Keeping the incense burning: Tradition gets a digital boost

Keeping the incense burning: Tradition gets a digital boost

by Admin

A faint and fragrant scent of sandalwood emanates from a nondescript unit at Ang Mo Kio Industrial Park where three elderly men shuffle about, each absorbed in his own task.

With experienced hands, one of them rolls bamboo sticks in sandalwood powder before dipping them in water to ensure the powder clings. The other two supervise machines processing and regurgitating joss sticks.

Automation and industrial ovens may have reduced the need for manual labour for joss stick company Aik Che Hiong, but the family-run business has stayed true to tradition.

“If you want quality products, it must be made from the best ingredients with your own hands,” said 66-year-old co-owner Koh Cheng Joo, whose father established the brand in 1938.




Since its inception, the company has stuck to its handmade roots and continues to distribute to shops across the island. This year, it dipped its toes into ecommerce to keep pace with the changing retail scene.

Spearheading this digital journey is Cheng Joo’s daughter Audree, who set up Aik Che Hiong’s social media accounts and website.

“Demand won’t disappear overnight, but we need to keep up with the times to remain sustainable,” she said.


Humble beginnings


Cheng Joo, who now runs the business with his older brother, shared fondly about the early years when his father set up shop on Pekin Street in Chinatown – which is now Far East Square. They chose the name “Aik Che Hiong”, which means a single incense in Chinese.

On a stretch of street where other trades such as hawkers and furniture makers thrived, the business was in good company and growing with its neighbours. But soon, they needed more space.

Following World War II, they relocated to a few kampungs (Malay for “villages”) between the 1960s and 1980s, where there were acres of space to work in, compared to their small shop previously.

But mass production of joss sticks at the new sites was also not ideal. As machinery was not prevalent then, they dried joss sticks in the open ground before packing them. This meant the weather could wreak havoc on the manufacturing schedule.




For Cheng Joo, who helped out in his father’s business before joining national service, he recalled having to scramble to bring the joss sticks indoors during rainy days.

“Our work hours were fixed back then. Because we needed the sun to dry our products, we could only work from sunrise to sunset,” he said in Mandarin.

Distribution and delivery were also tough, as Singapore’s road infrastructure was not as connected then.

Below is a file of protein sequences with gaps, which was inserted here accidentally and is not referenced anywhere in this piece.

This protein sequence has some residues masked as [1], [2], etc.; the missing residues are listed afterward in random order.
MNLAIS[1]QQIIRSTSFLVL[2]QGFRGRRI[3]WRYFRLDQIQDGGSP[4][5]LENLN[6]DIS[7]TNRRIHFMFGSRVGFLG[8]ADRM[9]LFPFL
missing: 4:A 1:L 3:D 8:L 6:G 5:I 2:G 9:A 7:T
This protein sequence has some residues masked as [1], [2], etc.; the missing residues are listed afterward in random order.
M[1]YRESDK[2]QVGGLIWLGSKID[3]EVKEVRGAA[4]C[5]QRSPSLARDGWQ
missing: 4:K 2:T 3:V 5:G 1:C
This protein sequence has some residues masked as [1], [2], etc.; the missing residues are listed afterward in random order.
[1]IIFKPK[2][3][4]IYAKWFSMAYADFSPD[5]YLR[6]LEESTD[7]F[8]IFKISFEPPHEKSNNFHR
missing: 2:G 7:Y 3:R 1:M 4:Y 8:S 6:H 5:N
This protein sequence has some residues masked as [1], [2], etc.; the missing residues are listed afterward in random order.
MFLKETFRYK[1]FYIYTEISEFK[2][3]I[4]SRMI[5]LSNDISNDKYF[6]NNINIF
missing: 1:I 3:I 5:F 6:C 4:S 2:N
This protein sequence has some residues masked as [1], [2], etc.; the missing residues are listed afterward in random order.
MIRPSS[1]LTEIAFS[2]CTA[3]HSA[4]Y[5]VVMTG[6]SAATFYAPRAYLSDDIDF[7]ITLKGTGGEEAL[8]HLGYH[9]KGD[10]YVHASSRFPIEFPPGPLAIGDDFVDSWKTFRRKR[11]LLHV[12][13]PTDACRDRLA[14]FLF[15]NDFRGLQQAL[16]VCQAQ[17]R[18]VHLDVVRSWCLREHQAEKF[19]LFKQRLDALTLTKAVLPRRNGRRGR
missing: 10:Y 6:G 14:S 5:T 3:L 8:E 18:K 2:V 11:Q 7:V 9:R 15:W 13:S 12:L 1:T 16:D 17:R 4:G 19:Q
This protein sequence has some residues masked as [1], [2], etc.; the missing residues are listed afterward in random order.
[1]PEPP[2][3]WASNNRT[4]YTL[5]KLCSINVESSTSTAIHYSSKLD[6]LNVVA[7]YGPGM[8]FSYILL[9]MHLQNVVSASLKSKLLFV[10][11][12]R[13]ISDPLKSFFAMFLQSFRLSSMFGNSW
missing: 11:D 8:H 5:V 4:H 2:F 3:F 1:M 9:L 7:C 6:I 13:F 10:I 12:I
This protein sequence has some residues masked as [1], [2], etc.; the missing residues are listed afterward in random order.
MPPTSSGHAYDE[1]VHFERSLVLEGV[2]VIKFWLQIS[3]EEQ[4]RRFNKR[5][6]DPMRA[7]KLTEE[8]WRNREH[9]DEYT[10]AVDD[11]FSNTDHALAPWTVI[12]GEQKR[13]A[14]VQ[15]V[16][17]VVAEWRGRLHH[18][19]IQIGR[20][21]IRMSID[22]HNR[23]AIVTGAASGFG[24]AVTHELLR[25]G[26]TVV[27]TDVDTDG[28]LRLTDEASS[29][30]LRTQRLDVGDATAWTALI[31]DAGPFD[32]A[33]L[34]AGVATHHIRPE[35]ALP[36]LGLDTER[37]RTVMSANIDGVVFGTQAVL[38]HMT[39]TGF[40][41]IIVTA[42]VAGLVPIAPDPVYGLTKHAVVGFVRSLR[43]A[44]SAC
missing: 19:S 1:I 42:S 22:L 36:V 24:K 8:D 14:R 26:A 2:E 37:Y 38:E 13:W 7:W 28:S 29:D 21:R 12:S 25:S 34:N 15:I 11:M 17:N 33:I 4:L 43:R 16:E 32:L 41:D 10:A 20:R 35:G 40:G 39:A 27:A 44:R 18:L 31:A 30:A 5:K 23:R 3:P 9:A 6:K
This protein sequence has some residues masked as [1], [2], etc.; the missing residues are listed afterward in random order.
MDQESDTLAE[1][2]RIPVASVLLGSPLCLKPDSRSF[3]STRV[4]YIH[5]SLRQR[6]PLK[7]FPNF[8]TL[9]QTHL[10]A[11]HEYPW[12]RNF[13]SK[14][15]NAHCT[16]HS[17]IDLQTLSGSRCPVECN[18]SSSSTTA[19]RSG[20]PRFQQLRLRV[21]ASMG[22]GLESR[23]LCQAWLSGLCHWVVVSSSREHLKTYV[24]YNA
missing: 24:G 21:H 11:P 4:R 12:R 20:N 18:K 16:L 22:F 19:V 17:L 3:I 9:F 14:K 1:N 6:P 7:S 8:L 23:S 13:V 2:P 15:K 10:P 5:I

“In those days, we delivered joss sticks by bicycles in bulk. Sometimes we would have to cycle to places as far as Jalan Kayu,” he added.

With Singapore’s urbanisation, the kampungs disappeared and the company moved to the flatted factory estate in Ang Mo Kio in the 1980s.


Welcoming a new era


Despite the changes, customer loyalty has never wavered.

The business prides itself on using top quality ingredients, mainly sandalwood, which is known for its calming scent that increases concentration. And customers can distinguish such incense smells from others, said Audree.

The 40-year-old grew up smelling the different blends made by her father. Today, he still painstakingly experiments with scents to create the perfect mix for customers.




“We introduced floral-infused scents like jasmine for the younger crowd. But our signature blend is a trade secret created by my dad, who continues to make it himself today,” explained Audree.

However, sales have been sliding in recent years as lifestyles change. The younger generation Buddhists and Taoists prefer praying at temples instead of at home, and Aik Che Hiong specialises in selling to homes with altars, she explained.

This trend has also affected other industry players.  Some major competitors, established in the 1950s and 1960s, folded as they were unable to keep business running or find successors to take over.

“There is a generation gap, but there is still a need to burn incense. It’s just like rice, even if the dishes change, you still need to have it with your food,” she noted.


While the company kept a positive outlook, it came to a point when the family was “resigned to fate”, believing that there was no way to innovate or improve the business.

But ecommerce offered a new way to market their products, reach new customers and build brand loyalty.




Audree discovered Shoptiq and found that its ease of use and affordability were the perfect bridge to help the business cross the digital divide. It now sells joss sticks in bulk online, while still supplying to shops in Singapore.

“Shoptiq’s website template is simple and easy to use. It also has a supportive team that helped me with more difficult things like coding to spruce up the site,” she added.

The digital drive, however, will not change the business operations. Till today, her father still drives a lorry around the island to deliver goods from 9am to 5pm, six days a week.

“This is my dad’s legacy and we will adapt for as long as it’s sustainable,” she said.

“Brick-and-mortar shops will never go away. What we can do is to adapt to the changing times while keeping our tradition alive.”


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